Plaza de Armas was definitely an extremely beautiful square surrounded by colonial-type arcades and some of the nicest buildings we had seen so far. On one side the Compañia de Jesus Church and the Cathedral of Cusco on the other.
The Compañia de Jesus Church is said to have been built over the Huayna Capac and its construction started in 1581 was undertaken at the same time as the Cathedral's. Its initial structure was destroyed in the earthquake that struck Cusco in 1650, though immediate works were initiated soon after to make it more luxurious and the same height as the Cathedral, which caused permanent conflicts between ecclesiastics, particularly because the church was finished in 1671, seventeen years before the completion of the Cathedral's construction.
The Cathedral was constructed over the old Temple of Wiracocha and elevated from Church to Cathedral in 1536. Its remodelling initiated in 1560 took 94 years. We unfortunately didn't manage to visit it, despite having tried. I was particularly interested in having had access to its interior to appreciate the main Altar said to be covered in layers of beaten silver and the golden tabernacle studded with pearls, emeralds, diamonds and a dragon made of one piece of emerald.
Its right Tower houses the famous Maria Angola bell (1659) whose knell is audible 20 kilometres away. It should be mentioned that the initial church was constructed in homage to the Virgin Mary that is said to have miraculously saved the Spanish from death during the Manco Inca's siege of Cusco. To its left stands the Church of Jesus and Mary.
Having walked around the side streets so as to buy the latest souvenirs, we then decided to rest in the main square, where I ended up distributing the last lollipops, balloons and hand-drums to some local children.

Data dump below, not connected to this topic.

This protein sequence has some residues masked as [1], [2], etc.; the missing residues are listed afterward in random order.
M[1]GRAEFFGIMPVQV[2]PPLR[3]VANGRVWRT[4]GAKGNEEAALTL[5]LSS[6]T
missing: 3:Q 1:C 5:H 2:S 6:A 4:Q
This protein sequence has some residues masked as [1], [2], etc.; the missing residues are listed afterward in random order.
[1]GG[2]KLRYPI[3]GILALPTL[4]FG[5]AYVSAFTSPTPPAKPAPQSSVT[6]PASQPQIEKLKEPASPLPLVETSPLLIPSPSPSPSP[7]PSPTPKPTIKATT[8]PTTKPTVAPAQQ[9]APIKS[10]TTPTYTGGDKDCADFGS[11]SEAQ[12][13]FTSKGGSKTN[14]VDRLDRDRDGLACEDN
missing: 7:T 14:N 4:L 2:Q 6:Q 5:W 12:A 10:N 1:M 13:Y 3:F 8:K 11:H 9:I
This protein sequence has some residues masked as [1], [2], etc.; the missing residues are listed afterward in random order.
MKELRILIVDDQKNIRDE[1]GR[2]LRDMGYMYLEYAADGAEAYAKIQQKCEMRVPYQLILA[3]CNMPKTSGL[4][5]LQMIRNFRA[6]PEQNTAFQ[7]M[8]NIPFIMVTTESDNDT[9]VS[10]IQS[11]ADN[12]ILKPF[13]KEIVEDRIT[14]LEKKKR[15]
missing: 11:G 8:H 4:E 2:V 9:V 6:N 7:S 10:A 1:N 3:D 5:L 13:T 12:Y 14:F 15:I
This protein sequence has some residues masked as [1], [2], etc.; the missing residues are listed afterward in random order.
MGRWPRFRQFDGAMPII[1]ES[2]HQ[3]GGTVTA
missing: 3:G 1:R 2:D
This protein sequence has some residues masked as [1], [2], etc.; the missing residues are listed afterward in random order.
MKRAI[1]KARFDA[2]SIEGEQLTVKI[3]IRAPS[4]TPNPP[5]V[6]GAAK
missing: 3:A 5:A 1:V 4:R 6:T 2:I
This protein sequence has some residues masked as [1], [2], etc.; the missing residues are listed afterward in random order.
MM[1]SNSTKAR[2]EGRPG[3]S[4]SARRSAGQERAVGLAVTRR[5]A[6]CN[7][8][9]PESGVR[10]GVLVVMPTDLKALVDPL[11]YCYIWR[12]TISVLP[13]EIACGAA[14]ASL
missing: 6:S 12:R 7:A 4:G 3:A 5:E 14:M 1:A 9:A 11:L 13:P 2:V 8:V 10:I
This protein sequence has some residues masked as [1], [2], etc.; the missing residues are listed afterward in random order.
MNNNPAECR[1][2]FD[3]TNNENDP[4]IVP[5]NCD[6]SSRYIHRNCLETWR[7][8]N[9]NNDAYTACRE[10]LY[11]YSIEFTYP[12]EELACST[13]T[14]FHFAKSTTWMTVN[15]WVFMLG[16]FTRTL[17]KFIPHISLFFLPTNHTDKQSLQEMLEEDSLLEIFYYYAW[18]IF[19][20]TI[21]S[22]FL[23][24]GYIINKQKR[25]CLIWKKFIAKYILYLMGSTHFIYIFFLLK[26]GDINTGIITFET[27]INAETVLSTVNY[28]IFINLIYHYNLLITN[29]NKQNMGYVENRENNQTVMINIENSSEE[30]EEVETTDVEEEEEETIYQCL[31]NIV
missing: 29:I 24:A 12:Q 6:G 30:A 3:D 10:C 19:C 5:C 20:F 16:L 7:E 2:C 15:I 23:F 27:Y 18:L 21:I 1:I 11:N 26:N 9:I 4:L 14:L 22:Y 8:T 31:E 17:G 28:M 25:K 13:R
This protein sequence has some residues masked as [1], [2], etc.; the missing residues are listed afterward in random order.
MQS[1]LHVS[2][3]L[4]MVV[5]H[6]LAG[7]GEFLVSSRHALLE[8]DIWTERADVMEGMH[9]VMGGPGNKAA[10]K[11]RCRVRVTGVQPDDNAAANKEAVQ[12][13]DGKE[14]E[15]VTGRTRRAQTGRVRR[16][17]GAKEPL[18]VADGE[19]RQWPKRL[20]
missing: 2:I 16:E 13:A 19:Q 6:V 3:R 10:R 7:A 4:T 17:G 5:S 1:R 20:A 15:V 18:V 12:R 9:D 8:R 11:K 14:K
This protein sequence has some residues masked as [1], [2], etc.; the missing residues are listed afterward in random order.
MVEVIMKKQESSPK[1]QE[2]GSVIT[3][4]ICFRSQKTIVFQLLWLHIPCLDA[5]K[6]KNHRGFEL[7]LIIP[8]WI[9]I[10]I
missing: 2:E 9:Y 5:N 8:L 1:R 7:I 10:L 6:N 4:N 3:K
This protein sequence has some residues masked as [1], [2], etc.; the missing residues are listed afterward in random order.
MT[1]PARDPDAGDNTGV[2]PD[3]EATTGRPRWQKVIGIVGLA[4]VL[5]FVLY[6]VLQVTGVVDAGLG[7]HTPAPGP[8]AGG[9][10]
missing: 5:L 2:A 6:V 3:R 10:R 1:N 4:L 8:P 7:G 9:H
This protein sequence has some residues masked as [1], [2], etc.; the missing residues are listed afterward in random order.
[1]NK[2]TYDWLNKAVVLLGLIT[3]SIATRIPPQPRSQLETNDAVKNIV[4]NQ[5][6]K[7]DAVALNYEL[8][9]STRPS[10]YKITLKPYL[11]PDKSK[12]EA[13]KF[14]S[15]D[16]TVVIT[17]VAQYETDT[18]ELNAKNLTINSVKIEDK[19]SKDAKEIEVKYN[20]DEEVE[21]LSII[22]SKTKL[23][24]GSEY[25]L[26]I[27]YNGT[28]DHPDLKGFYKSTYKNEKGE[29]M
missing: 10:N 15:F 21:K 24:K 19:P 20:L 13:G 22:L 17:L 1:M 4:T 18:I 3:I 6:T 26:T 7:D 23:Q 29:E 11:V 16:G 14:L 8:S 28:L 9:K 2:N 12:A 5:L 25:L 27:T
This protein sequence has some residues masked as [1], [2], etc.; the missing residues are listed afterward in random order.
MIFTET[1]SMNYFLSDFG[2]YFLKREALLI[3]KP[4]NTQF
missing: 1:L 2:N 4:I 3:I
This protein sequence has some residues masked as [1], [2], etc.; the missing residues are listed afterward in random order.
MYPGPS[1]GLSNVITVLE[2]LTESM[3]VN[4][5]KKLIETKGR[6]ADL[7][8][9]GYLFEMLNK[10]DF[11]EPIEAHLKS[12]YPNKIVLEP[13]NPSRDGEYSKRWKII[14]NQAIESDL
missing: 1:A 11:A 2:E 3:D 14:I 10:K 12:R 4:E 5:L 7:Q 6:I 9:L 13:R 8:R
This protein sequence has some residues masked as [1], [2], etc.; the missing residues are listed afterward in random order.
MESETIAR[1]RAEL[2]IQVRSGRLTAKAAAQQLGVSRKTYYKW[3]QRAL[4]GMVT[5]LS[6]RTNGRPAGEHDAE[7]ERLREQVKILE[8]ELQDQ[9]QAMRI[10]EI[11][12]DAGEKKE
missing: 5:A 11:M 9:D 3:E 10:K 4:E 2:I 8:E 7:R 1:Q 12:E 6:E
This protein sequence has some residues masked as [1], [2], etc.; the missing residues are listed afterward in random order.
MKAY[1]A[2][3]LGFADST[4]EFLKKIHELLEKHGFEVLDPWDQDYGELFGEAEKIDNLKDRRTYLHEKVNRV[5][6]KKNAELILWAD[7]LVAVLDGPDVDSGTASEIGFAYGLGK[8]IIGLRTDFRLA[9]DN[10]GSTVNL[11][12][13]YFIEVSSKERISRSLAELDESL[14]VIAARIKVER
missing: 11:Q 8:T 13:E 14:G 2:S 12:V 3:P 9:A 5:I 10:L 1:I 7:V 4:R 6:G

As we sat looking at the bustling atmosphere we witnessed the tiredness of a school boy in a rather exquisite safari-looking school uniform, as he waited for his mother to collect him. Whether it was genuine tiredness or the heat, which we all felt we don't know ... but it almost felt like we wanted to follow suit.
In a last effort to take advantage of the last afternoon in Cusco, Marie Hélène and I slowly made our way up the hill to San Blas to buy some coloured woven tennis shoes. As we were getting back down we saw a whole group of brass band musicians making their way along one of the narrow side streets and later as we made it to the centre realised there was some preparation going on for some religious ceremony, as we came across some people dressed up as religious figures, as if just taken from the Bible.
We finally made it to the Town hall square where we had desperately attempted to take some photos earlier, but the sun was still praying a trick on us and the photos were not worth taking.
(To be continued)